The Ukraine war on the euro area’s border is hampering the pandemic rebound, with the International Monetary Fund slashing its 2022 growth forecast for the currency bloc to just 2.8%. Highlighting the malaise, German factory orders plunged in March, falling more than anticipated after Russia’s invasion darkened the prospects for Europe’s top economy.
In the starkest warning yet from the ECB of the damage being wrought by the war in Ukraine, Panetta told Italy’s La Stampa newspaper that the region’s economy is “de facto stagnating.”
“This makes the choices facing the ECB more complicated, as a monetary tightening aimed at containing inflation would end up hampering growth that is already weakening,” he said.
European Central Bank Executive Board member Fabio Panetta said economic expansion has almost ground to a halt in the euro area and faces further “high costs” as policy makers battle record inflation.
Panetta’s comments strike a far more cautious note than some of his hawkish colleagues at the ECB, who’ve raised the possibility of lifting interest rates from all-time lows starting in July. Bigger-than-normal hikes came this week alone in the U.S., India and Australia.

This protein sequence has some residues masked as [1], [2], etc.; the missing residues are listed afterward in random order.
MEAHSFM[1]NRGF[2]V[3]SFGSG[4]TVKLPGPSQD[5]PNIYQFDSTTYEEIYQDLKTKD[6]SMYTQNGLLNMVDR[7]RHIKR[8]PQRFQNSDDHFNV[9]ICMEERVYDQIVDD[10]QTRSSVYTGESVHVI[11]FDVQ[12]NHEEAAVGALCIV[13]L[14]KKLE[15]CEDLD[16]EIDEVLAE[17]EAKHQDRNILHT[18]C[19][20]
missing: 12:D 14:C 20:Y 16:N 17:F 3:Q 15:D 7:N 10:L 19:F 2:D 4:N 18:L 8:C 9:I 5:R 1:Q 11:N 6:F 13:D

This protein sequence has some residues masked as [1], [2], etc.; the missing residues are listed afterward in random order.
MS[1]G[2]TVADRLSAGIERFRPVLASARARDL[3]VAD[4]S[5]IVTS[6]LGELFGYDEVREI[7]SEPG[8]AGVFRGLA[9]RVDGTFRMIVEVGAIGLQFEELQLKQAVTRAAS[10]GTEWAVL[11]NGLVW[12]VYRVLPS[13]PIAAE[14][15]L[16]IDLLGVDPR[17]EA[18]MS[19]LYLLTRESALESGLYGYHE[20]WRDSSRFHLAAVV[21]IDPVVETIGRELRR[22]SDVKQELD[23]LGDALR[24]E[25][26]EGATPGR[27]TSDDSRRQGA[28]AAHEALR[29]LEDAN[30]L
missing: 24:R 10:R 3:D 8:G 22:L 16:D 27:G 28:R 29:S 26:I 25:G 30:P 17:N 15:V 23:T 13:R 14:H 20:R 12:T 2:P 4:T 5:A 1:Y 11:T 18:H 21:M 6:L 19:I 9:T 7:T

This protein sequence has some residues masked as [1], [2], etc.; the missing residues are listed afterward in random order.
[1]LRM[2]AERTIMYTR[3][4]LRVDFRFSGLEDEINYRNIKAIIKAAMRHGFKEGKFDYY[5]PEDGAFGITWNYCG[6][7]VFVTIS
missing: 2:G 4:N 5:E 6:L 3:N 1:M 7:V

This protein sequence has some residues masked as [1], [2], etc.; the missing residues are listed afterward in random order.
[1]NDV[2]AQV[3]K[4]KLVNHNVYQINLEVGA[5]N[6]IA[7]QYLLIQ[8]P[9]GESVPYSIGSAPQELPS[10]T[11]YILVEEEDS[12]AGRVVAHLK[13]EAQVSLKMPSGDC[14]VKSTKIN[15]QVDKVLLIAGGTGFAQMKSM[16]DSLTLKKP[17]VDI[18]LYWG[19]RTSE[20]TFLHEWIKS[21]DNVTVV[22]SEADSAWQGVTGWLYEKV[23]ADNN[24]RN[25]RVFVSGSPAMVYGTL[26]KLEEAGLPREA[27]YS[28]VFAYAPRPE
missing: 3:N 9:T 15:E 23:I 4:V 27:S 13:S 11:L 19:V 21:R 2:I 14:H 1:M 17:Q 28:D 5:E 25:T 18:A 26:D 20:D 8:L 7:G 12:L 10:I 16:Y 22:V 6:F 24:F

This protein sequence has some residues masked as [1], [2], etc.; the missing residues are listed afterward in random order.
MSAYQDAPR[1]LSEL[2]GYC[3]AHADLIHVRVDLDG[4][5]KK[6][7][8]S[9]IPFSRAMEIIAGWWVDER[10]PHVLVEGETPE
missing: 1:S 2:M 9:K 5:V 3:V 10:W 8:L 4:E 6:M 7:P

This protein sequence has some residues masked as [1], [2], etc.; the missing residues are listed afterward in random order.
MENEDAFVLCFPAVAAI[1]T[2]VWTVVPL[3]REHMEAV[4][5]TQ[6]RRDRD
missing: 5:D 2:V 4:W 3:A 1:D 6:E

The Italian official, who’s been on the Executive Board since 2020, said it would be “imprudent” to act without first seeing gross domestic product figures for the second quarter — signaling he favors waiting longer to make a decision.
The ECB’s next rate meetings are on June 8-9 and July 20-21. While second-quarter GDP data aren’t officially published until July 29, indicators on how the economy is doing are available earlier.
Speaking later Thursday, Bank of Portugal chief Mario Centeno said second-quarter numbers will be “very important,” calling stagnation a “possible scenario.”
Asked about rate hikes, Panetta said “it does not make much of a difference whether it is two or three months earlier or later.” Under current circumstances, however, “negative rates and net asset purchases may no longer be necessary.”
In a speech Thursday, ECB Chief Economist Philip Lane called the timeline to normalize monetary policy “intrinsically uncertain.”
Panetta said inflation is being fanned by international factors that monetary policy can only address in a limited manner. That means the ECB cannot tame inflation on our own without causing high costs for the economy.
Factories are signaling distress from inflation that’s almost four times the 2% target and a fresh supply squeeze aggravated by Covid-19 lockdowns in China. Meanwhile, any catch-up in European consumption as virus restrictions are eased may fade as spending power is eroded.
Despite officials dismissing talk of stagflation and Lane saying Friday that there’s “still a lot of momentum,” first-quarter growth only inched up 0.2% from the previous three months.